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 (Showers of Blessing 6)
Entry into Canaan
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Entry into Canaan

The Israelites' entry into Canaan is one of the spectacular events in human history, promised by God to the patriarch Abraham even before the history of Israel began.  Through the line of Isaac and Jacob, the Israelites emerged onto the stage of the ancient Near East and became the witness of the almighty God.  Earlier in a solemn ritual God made a covenant with Abraham and revealed to him in a dream that the Israelites would descend to Egypt and be enslaved for 400 years.  But the mighty hand of God would guide them out of the Egyptian bondage (Gen 15:12-16).  Just as the words of God must be fulfilled in history, the house of Jacob went to Egypt where their descendants multiplied and grew strong.  New kings arose to enslave them with hard labor and tried to exterminate them.  God raised Moses to contend with Pharaoh, insisting that the people of God must depart from Egypt.  Ten plagues inflicted the arrogant Pharaoh and Israel finally went out of Egypt.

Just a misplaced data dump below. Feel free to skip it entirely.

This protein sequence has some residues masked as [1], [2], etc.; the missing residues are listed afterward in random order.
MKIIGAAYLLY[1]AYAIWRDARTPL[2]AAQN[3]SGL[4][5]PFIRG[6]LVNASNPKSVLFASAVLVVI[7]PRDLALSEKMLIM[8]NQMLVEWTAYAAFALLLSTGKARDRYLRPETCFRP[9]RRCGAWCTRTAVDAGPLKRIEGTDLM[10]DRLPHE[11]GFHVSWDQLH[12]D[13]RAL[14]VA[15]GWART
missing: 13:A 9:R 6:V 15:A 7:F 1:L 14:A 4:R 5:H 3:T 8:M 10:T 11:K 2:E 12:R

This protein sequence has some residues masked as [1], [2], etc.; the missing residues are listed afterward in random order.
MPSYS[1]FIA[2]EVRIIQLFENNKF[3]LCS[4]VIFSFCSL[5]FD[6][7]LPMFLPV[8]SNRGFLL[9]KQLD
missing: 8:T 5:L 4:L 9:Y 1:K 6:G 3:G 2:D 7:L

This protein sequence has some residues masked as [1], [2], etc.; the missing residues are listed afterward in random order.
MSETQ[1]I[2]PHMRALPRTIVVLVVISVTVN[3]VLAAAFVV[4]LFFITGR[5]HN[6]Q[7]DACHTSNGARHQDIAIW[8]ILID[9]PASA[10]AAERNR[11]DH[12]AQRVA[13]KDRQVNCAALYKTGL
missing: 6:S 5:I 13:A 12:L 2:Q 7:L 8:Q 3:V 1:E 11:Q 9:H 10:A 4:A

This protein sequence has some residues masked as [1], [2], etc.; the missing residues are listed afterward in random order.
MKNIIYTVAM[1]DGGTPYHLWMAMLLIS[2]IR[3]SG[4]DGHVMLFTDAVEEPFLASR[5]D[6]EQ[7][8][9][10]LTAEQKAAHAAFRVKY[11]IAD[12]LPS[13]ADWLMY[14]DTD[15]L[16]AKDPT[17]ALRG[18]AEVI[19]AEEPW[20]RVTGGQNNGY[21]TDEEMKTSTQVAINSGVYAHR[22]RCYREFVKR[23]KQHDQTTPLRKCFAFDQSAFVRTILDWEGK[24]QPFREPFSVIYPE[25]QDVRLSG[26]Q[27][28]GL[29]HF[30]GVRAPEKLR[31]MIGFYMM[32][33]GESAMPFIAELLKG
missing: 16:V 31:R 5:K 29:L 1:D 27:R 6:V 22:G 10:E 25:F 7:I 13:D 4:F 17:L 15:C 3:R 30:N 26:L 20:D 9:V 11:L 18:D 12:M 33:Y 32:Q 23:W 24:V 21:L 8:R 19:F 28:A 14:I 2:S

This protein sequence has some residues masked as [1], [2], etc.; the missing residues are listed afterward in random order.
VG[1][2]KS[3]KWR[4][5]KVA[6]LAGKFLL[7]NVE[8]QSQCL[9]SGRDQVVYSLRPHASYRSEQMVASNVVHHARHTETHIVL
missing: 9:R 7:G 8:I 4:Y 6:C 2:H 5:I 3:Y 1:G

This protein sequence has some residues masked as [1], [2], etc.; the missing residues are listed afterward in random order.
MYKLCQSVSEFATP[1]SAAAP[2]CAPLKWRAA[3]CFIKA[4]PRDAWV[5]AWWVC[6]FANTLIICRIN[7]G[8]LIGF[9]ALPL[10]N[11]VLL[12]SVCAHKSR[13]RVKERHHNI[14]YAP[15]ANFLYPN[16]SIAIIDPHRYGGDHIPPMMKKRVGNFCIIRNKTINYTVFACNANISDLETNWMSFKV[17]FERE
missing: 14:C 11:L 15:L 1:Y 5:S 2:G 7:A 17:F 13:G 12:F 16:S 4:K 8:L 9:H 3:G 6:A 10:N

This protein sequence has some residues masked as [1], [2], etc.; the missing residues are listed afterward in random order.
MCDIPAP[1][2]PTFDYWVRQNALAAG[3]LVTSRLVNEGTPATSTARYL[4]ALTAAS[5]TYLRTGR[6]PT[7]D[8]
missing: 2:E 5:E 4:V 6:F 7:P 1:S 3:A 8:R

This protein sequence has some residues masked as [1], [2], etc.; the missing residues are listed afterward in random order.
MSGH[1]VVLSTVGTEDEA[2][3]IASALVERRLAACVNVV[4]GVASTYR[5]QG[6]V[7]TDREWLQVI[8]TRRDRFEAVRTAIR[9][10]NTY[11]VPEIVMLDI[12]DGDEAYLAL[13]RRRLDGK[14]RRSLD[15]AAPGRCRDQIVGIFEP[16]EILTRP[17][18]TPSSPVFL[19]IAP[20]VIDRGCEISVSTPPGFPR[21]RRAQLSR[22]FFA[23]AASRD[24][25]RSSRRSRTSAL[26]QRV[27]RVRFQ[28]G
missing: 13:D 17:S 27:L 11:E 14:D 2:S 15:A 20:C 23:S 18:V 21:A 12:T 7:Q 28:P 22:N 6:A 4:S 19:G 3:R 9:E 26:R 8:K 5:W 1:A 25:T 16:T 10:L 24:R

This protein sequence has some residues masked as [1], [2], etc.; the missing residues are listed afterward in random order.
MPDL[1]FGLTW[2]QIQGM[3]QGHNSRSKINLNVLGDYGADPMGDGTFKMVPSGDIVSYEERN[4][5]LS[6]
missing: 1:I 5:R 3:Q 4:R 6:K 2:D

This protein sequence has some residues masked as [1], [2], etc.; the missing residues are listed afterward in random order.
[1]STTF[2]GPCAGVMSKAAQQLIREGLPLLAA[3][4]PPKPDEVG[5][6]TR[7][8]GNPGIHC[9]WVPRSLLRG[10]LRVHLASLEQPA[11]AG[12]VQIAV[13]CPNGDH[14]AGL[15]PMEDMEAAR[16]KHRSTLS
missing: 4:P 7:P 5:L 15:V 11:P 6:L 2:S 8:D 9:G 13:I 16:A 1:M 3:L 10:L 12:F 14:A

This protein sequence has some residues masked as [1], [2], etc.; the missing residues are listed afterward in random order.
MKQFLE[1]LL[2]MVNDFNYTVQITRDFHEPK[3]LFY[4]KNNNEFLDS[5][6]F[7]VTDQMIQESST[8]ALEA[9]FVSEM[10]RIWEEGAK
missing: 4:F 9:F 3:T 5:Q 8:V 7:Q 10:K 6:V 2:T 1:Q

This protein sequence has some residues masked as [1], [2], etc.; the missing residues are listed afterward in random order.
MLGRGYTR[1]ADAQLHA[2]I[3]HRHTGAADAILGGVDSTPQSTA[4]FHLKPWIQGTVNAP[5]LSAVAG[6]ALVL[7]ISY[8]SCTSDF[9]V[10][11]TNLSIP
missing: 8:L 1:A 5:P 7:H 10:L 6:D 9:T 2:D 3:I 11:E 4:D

The history of exodus is merely a beginning of the Israelites religious and communal life.  It is evident that the people of God must pass through the forty-year wilderness journey as a process of training and discipline.  Faith and obedience are the primary requirements in the inter-relationship between the Lord God and His chosen people.  God solemnly declared to them the divine plan regarding the special status and mission of Israel:

            "Now if you obey me fully and keep my covenant, then out of all nations you will be my treasured possession.  Although the whole earth is mine, you will be for me a kingdom of priests and a holy nation (Ex 19:5-6).